By Charissa SteffensWednesday 24 May 2017Finance and BusinessReading Time: 5 minutes
When you think of where you would find a chaplain serving, you could be forgiven for think of schools, prisons, or maybe the army. So, it could be surprising to discover that there are also chaplains in the business world. It is not where you would expect to find a chaplain, but it makes sense – business sense.
Deliotte’s Global Human Capital Trends 2017 report reveals that 85% of companies in Australia cite the employee experience (including employee wellbeing) as critical to the company. A wise business leader, who desires to be a market leader, knows that providing support services for their staff will ensure a strong triple bottom line for their business.
It is for this reason that Lindsay Packer asked Graeme Carnell to join his family business, Packer Leather, as a chaplain in September 1996. Well ahead of current employee management trends, the Packers saw the need to ensure the wellbeing of their staff and families. Graeme recalls that Lindsay approached him and asked him to come in and meet with the leadership.
“I was not a qualified chaplain, I don’t think they even had a qualification back then. The boss knew me from church and asked me to come in,” he recalls. I discussed key areas that would help develop the staff, such as job fulfillment, building trust and integrity, and teamwork. “While I did some work in this area, the most productive time for me was walking around the business. This is how I got to know the people, I wanted to know who they were and what they did.”
Graeme assigns great significance to this time of creating relationships with the staff. “It was important to build trust amongst the staff, they could see I was genuinely interested in them. They then began to open up to me about their lives.” Eventually, Graeme could see a reformation taking place amongst the staff as they entrusted him with their concerns.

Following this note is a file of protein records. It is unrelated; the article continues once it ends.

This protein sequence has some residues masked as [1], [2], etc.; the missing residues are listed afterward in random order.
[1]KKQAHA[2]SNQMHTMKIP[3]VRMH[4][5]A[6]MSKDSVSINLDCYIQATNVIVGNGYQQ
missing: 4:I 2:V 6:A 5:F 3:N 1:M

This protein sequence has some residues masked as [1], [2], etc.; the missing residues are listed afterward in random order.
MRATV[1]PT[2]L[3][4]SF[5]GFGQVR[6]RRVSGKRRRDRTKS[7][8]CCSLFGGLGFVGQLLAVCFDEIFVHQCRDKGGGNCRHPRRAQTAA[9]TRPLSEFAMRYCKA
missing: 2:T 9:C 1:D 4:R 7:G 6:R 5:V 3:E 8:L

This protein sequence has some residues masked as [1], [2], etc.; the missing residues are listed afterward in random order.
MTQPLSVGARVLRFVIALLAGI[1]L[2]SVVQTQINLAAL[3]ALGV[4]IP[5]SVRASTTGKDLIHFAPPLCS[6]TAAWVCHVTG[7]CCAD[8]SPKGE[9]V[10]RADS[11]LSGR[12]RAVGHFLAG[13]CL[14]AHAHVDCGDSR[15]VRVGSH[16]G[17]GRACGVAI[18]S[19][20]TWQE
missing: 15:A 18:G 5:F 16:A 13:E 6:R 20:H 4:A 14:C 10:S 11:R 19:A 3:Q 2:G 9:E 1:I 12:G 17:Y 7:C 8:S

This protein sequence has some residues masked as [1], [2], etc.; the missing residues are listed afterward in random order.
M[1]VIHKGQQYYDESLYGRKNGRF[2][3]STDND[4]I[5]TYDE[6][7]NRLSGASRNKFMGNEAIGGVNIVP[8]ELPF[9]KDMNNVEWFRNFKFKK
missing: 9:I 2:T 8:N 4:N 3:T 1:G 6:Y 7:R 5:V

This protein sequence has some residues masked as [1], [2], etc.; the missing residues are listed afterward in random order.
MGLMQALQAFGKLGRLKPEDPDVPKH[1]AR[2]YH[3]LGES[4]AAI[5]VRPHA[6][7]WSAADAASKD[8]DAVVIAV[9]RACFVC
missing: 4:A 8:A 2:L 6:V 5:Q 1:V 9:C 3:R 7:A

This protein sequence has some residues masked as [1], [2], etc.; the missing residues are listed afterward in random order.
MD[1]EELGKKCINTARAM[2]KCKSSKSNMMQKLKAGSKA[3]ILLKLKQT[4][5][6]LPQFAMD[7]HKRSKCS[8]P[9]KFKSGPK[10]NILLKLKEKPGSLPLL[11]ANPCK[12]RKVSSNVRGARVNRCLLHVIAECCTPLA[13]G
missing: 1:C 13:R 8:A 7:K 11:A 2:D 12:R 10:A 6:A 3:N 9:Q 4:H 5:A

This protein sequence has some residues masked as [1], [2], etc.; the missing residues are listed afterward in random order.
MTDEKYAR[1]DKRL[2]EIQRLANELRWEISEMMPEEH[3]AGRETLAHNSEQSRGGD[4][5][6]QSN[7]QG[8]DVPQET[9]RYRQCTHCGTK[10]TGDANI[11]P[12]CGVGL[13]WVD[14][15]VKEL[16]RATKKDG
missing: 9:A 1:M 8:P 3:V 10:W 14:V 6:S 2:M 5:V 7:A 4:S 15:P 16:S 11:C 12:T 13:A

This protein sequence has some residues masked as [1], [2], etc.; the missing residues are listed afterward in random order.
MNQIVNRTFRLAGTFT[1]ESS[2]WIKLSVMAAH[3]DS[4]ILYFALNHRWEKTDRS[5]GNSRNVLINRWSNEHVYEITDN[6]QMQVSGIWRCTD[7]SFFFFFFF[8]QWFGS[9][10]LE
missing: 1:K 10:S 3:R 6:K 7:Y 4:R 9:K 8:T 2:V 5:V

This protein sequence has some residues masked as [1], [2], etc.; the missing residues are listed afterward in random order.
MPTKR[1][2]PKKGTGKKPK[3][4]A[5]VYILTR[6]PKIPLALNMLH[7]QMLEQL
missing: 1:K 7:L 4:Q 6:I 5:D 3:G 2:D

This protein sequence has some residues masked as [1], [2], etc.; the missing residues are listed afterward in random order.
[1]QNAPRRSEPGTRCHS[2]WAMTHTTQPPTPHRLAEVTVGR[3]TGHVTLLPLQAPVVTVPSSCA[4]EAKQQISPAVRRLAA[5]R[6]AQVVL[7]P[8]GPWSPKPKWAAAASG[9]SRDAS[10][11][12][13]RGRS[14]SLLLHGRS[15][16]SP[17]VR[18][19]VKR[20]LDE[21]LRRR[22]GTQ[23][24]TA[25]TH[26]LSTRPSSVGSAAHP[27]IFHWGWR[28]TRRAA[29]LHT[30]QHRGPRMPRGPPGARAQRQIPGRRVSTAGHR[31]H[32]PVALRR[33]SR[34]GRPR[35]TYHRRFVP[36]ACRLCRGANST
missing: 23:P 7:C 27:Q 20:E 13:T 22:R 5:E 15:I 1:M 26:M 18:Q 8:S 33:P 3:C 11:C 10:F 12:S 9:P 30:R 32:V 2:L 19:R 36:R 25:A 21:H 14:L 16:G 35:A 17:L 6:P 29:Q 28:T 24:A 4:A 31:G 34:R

“Along the way, I have been in their homes, I have stood beside their hospital beds, I have prayed with them, and welcomed them into my home.” Graeme shares, with emotion in his voice, how blessed he has been to share their journey.
“The factory has become like a second home to me. If I am away for a week, the staff often ask, “Where is the Rev this week?” It has been a blessing to me, considering I was asked to be a blessing to them.”
Being a chaplain has led to some adventures, including coaching an employee soccer team. “Some of the staff wanted to form a sports team one year. They decided to join the Baptist Soccer League, but this required a minister or chaplain to manage them. So, they asked me to be their manager.”
Despite being an avid AFL supporter and having little knowledge of soccer, Graeme took on the challenge. “Most of the players, not being believers, would get heated and use very colourful language on the field – a few red cards were issued!” He laughs and shakes his head at the memory. “I wondered what I had got myself into, but I realised I need to teach them how to play sport with a different attitude. That was a challenge, but they did well and we made it through.”
Graeme laughs when he thinks about his twenty years serving at the tannery. “I didn’t want to go into ministry originally. I am a third-generation preacher now, but when I was younger I was shy and I didn’t want to preach or pastor.”